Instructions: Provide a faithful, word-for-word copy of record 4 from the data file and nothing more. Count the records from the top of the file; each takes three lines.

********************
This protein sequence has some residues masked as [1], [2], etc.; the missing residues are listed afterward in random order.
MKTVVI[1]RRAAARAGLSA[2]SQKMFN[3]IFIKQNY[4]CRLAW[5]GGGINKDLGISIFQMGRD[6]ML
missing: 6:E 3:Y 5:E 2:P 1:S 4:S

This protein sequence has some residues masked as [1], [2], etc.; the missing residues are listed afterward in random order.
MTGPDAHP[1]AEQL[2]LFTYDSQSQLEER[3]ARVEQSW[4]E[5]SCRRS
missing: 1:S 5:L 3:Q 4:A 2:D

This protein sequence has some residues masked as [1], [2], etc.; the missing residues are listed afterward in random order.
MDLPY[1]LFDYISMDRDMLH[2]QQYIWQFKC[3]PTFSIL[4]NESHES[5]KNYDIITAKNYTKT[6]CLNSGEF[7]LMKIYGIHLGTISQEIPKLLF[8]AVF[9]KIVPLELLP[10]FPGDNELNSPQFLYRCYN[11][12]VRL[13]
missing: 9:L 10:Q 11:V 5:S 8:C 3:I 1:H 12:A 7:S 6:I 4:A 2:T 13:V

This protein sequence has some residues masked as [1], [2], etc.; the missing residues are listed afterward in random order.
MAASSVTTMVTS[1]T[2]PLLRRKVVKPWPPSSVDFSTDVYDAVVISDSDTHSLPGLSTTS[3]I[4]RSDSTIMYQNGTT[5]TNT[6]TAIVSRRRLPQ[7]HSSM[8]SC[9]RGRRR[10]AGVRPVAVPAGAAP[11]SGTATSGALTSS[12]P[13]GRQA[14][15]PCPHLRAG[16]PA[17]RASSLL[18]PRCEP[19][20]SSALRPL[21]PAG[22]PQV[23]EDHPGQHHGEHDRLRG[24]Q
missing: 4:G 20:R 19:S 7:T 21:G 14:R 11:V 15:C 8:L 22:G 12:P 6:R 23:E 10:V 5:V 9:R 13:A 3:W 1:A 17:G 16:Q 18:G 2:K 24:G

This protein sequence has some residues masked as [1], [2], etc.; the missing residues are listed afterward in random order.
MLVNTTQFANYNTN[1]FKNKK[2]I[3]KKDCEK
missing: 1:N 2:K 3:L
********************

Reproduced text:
This protein sequence has some residues masked as [1], [2], etc.; the missing residues are listed afterward in random order.
MAASSVTTMVTS[1]T[2]PLLRRKVVKPWPPSSVDFSTDVYDAVVISDSDTHSLPGLSTTS[3]I[4]RSDSTIMYQNGTT[5]TNT[6]TAIVSRRRLPQ[7]HSSM[8]SC[9]RGRRR[10]AGVRPVAVPAGAAP[11]SGTATSGALTSS[12]P[13]GRQA[14][15]PCPHLRAG[16]PA[17]RASSLL[18]PRCEP[19][20]SSALRPL[21]PAG[22]PQV[23]EDHPGQHHGEHDRLRG[24]Q
missing: 4:G 20:R 19:S 7:T 21:G 14:R 11:V 15:C 8:L 22:G 12:P 6:R 23:E 10:V 5:V 9:R 13:A 3:W 1:A 17:G 16:Q 18:G 2:K 24:G